The Mouse and His Child

The Mouse and His Child

Book - 2001
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Two discarded toy mice survive perilous adventures in a hostile world before finding security and happiness with old friends and new.
Publisher: New York : Arthur A. Levine Books, 2001
ISBN: 9780439098267
Branch Call Number: HOBAN R
Characteristics: 244 p. : ill. ; 25 cm
Additional Contributors: Small, David 1945-- Illustrator


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Mar 25, 2020

So not a children's book unless you think a dark existential fable is fit for the young'uns. Hoban's creation is brilliant and unusual, and full of symbolism and depth. It asks no easier questions than what is the meaning/reason for life and is light possible without dark? I won't shake this one any time soon.

Oct 09, 2019

A very interesting "children's" book. A lot of reviews address this book as dark. I would rather say that it addresses issues we would not normally find ourselves talking to children about and maybe should, especially in this day in age, when it is expected all to be well and all to succeed and the like. Where there is no failure, where life is definitely a struggle, and that without hope and faith, there is little else to sustain us. Things that need to be discussed with children. There are bad things in this world and one does not always get what they want and in many cases defeat is a great learning tool.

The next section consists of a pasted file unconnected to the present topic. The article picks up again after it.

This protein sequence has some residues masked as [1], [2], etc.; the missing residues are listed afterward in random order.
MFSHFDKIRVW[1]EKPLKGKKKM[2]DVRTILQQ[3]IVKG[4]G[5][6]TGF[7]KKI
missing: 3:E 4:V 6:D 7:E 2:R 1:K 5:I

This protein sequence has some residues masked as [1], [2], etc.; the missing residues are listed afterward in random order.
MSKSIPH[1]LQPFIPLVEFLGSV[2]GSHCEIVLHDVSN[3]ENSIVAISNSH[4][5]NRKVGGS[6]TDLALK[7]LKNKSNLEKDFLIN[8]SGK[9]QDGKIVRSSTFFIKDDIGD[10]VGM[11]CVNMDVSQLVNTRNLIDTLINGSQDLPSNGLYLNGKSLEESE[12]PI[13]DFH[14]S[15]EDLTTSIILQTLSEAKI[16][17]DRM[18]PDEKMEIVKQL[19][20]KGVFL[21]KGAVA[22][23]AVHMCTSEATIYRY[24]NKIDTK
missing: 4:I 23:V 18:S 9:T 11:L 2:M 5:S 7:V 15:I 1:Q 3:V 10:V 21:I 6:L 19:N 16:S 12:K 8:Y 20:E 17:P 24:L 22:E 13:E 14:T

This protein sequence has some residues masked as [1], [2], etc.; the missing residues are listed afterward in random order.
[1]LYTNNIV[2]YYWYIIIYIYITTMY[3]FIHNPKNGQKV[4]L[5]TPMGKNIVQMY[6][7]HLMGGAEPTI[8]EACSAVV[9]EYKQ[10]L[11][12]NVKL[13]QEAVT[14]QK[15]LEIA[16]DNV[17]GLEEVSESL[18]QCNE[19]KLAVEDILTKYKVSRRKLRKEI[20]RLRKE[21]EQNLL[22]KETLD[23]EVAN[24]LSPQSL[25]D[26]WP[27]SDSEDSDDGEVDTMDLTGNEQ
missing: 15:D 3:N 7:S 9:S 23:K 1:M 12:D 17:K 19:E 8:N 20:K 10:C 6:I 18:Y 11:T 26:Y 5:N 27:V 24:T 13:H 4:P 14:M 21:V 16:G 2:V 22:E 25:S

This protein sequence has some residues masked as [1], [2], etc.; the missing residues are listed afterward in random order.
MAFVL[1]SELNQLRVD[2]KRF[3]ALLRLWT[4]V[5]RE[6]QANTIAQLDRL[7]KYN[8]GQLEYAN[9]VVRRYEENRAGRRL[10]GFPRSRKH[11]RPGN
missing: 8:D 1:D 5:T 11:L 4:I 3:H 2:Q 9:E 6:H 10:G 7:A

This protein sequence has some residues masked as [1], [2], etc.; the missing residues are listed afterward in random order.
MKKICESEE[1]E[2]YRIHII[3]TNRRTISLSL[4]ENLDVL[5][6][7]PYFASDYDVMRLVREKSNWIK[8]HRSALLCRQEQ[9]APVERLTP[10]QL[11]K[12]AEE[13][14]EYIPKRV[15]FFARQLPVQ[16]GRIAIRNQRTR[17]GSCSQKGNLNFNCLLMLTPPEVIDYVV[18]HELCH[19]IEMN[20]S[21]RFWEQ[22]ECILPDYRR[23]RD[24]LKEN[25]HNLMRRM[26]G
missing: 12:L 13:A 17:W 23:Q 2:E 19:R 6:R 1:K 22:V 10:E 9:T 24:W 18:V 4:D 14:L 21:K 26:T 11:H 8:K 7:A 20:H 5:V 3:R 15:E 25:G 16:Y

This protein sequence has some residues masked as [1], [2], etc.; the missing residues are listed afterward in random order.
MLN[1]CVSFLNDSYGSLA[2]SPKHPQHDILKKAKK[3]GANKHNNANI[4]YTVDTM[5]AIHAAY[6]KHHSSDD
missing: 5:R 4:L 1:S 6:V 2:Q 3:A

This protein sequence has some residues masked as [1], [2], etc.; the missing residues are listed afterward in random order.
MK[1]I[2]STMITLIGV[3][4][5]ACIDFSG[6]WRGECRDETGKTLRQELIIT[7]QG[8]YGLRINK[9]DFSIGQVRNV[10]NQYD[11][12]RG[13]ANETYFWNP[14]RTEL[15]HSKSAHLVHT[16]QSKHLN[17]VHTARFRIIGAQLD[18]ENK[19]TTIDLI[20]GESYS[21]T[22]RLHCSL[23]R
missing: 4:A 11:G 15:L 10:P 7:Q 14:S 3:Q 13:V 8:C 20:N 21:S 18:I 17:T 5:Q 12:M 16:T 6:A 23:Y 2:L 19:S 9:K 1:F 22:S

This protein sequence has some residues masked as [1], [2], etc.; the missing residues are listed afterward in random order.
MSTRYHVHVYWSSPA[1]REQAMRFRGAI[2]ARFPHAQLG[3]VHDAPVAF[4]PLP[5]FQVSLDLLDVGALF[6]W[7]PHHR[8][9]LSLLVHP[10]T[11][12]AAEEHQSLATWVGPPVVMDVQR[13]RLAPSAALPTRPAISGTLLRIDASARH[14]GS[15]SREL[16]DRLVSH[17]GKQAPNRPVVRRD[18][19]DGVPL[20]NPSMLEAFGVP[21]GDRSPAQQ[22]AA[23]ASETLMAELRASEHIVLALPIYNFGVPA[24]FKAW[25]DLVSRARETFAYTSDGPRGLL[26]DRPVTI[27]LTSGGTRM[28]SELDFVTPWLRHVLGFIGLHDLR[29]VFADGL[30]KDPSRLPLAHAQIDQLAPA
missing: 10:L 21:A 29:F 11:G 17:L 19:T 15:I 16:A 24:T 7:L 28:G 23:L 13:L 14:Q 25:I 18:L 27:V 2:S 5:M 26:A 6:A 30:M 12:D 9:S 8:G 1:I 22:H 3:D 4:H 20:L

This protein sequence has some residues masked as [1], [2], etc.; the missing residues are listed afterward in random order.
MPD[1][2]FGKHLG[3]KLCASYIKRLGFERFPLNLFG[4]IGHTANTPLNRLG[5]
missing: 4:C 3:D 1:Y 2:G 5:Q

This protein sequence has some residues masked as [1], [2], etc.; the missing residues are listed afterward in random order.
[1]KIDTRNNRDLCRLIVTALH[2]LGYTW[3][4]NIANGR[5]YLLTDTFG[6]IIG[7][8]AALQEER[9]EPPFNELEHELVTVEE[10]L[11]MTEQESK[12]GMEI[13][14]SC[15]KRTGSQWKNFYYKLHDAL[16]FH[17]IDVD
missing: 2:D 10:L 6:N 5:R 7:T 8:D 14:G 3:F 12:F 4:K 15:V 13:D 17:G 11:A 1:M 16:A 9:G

This book address a lot of issues and I believe it should be read first by the perspective parent, so they can be prepared to answer and thoroughly discuss the questions children, with their innocent perspectives, are going to come up with.

Jun 12, 2019

A classic read that makes you question identity, family, and home.

One of the best children's novels with lots of depth for even adults reading it.

Dec 16, 2009

A classic story for readers from Grade 4 right through to adult, The Mouse and His Child offers adventure, comedy, and deep psychological insights into the human condition. It is the story of two wind-up toys, a father and son with a tender relationship and a strong desire to have a home of their own. Literary references, as to poetry by Keats, (the glass eyes of the fish lures, "staring in wild surmise") are an example of the way this tale can be enjoyed on many levels. Charming pencil and ink illustrations by David Small in the Arthur Levine 2001 edition update the original, which was first published in 1967. Since the book begins and ends at Christmas time, this is a perfect choice for family holiday reading.


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